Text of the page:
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Denise Kekimuri opens up on how losing her babies changed her life

Reading Denise Kekimuri Ngesa’s book, So, What Next? brings home the true meaning of author  Robert Frost famous quote “No tears in the writer, no tears in the reader.”  Her down to earth and easy to read book is filled with raw emotion that touched the most sensitive nerves in my being. Why do Ugandans avoid discussing the very painful issue of miscarriage and stillbirths? Why are women made to feel guilty for their losses? Is it because of the  way our society views women; it is as if  they are saying the mother who has lost her baby is the worst kind of failure because she cannot handle even the “simple” task given her that of reproducing. But to be realistic, there is nothing simple about conception, pregnancy and childbirth and that is what Kekimuri so painfully experienced and shares with the reader, hoping to reshape and refocus our perceptions. She compiles her journey from brokenness to healing with wisdom and compassion hoping to bring the often ignored miscarriage and neonatal mortality problem into public narrative.

Inspiration

I am a wife, a mother of three; one alive and two angels. I was a business development specialist (start-ups) until the loss of my daughter which changed my entire life; I now devote my time counseling and helping those going through the same predicament to help them get some closure or healing. My book started out as journal, I was going through so much torment and being a Christian woman, I kept asking God for answers because I felt only He could do that hence the title So, What Next?

The first three months following my daughter’s passing were dreadful but what made it worse is that I kept meeting so many women who confessed to have lost babies too. So I would ask them, “What happened next? What did you do to get to where you are right now?”  They told me that they just moved on. I wanted so much to move on but I could not just do it, because the loss of a child leaves a huge missing piece of one’s life. I knew I would never be a fully functioning human being until I got some sort of closure or healing. I kept asking God to show me how to do it, hence the book.

The author Denise Kekimuri

The question that most people ask is the why. “Why me, why now?” Through journaling, praying and sharing my story I think I got my why clearly. Other people want instant answers; they want the pain gone now. They do not want to feel the pain, but the pain is a necessary process where you finally get to know your why.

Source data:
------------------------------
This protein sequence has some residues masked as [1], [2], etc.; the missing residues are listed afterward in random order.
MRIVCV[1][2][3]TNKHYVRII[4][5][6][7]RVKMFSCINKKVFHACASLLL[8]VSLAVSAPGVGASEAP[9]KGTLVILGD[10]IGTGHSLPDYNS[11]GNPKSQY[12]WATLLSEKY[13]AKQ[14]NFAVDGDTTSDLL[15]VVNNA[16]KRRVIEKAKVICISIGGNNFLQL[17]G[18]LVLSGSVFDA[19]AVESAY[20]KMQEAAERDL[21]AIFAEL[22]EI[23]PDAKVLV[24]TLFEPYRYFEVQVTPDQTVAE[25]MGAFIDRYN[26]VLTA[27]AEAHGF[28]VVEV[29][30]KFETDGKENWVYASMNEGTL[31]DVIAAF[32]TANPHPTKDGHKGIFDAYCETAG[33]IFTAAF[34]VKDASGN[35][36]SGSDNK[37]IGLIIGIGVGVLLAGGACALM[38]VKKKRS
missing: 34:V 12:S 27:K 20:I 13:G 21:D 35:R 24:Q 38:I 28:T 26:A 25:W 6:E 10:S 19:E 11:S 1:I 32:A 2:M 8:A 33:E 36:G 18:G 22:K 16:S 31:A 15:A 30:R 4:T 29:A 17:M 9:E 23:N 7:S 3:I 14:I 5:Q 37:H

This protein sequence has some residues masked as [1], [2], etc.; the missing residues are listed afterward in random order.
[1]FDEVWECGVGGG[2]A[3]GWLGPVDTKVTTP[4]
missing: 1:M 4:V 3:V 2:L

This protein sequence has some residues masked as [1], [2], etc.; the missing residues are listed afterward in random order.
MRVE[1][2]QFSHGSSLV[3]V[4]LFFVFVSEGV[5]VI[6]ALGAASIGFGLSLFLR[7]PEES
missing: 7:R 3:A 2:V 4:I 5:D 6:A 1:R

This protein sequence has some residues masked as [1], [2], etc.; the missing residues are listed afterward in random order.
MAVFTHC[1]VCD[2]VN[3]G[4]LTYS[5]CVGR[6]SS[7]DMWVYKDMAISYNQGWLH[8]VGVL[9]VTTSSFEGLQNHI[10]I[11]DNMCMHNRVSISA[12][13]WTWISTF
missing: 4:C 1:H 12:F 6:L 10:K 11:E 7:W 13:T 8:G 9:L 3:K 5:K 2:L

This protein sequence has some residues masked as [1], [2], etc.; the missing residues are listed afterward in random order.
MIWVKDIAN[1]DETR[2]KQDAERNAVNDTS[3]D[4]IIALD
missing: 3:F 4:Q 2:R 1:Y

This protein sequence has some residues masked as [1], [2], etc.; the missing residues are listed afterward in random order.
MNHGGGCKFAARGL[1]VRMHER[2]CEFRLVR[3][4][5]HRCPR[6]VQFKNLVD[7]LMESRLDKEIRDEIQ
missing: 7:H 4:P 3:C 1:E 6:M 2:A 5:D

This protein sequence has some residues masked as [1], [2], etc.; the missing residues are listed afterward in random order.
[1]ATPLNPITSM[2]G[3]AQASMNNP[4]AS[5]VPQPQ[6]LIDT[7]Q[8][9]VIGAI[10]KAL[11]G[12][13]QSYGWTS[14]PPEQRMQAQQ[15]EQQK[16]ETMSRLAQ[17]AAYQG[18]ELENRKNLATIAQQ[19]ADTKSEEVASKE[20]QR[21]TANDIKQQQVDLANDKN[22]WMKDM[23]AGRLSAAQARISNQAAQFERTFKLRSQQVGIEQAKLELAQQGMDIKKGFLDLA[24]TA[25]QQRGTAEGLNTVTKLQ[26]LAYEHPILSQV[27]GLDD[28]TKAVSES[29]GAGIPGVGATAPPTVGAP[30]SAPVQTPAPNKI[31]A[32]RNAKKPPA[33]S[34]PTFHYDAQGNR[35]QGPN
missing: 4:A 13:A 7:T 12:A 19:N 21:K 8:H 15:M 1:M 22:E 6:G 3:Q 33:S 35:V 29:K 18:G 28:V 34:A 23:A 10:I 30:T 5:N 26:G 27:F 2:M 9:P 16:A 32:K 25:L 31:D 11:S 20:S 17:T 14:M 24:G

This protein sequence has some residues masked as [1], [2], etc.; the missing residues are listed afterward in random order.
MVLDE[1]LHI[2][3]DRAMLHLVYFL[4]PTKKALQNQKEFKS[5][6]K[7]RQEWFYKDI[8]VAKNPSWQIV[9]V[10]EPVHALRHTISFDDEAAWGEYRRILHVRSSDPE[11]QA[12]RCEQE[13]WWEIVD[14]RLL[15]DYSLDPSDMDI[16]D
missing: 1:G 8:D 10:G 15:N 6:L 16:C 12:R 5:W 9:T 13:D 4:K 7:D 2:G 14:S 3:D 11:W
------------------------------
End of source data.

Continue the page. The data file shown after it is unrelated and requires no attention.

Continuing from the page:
Kekimuri and her sister MyDora who was with her throughout her ordeal

Losing a child

No one ever heals completely from the loss of a baby; I think it is a pain you live with for the rest of your life. My father recently mentioned to me that my mother lost three babies; and I understood why she had those months when you could tell she was hurting. I have a cousin who keeps mentioning how old her baby who passed on over a decade ago would be now. My cousin is one of the brave ones; most people would rather not discuss miscarriage and infant loss because it makes them uncomfortable. The loss of a baby carries so many conflicting emotions especially for the mother. Because the birth of a child is entirely a woman’s responsibility in our culture anything that results in failure to do so causes shame, anger, guilt and insecurity among other emotions. Child loss is surrounded by stigma because some people believe there is something wrong with a woman who has had recurrent losses. Indeed, recurrent child loss is seen as a curse or punishment from God. In some cases, the loss is followed by the dissolution of the marriage as the man moves onto other women capable of bearing children. Others have to deal with societal beliefs and myths that the loss was a result of promiscuity by the woman or she is cursed.

Why are there more infant losses and miscarriages now?

But now, whether we want to acknowledge it or not, miscarriages and infant losses have become an everyday occurrence; many expectant mothers wonder whether they will be able to have a healthy baby.